By Osmel Ramirez Alvarez
HAVANA TIMES — I have been farming the land and been a member of a credit and service cooperative (CCS), for over five years now. It is called “Desembarco del Granma” and is based in my community, of Mayari, Holguin. This mode of production is the closest thing there is to a real cooperative here in Cuba.
The CPAs (agricultural production cooperatives) and the UBPC (basic unit of cooperative production) are clearly state companies dressed up as cooperatives more than anything else. And, if you take a close look, the more recent non-agricultural cooperatives have just been a way of legalizing, without recognizing, some small and medium-size companies, which were created or needed to encourage activities which are too “heavy” for the self-employment sector.
I would like to know of an example of a real cooperative of any kind existing in Cuba. One where members are real partners and not what they are here in reality: workers who are “better paid” than those in a state-run company, under the blanket of “cooperative members”; or land owners who are obliged to join a CCS in order to access credits, services, inputs, seeds, supplies and market, which the law doesn’t give them as independent farmers. It sounds mandatory, right?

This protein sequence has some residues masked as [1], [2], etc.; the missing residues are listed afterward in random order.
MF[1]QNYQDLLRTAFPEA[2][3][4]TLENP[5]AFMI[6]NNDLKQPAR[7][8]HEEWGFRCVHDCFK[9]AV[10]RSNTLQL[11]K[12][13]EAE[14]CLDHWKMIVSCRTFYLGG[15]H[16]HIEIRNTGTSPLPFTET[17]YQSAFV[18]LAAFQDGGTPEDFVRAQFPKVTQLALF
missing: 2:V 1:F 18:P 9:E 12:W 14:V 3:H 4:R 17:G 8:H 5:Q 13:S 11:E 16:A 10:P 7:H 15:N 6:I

I don’t know the regulations of a non-agricultural cooperative, but I doubt it’s very different to those of an agricultural one. If you break it down, and you have basic knowledge about what a cooperative is, you will only see an imitation, a malicious and manipulative creature.
They are rife with contradictions, but for now, I only need a recent example to reflect this sad reality. We had “elections” at my CCS last month. Just imagine that more than two thirds of us didn’t want the same board to continue on for more than enough important reasons. The local ANAP (Small Farmers Association) has imposed them on us for a long time, using electoral mechanisms which can easily be manipulated. They have used several strategies and inventions to stop what farmers want from being put into action.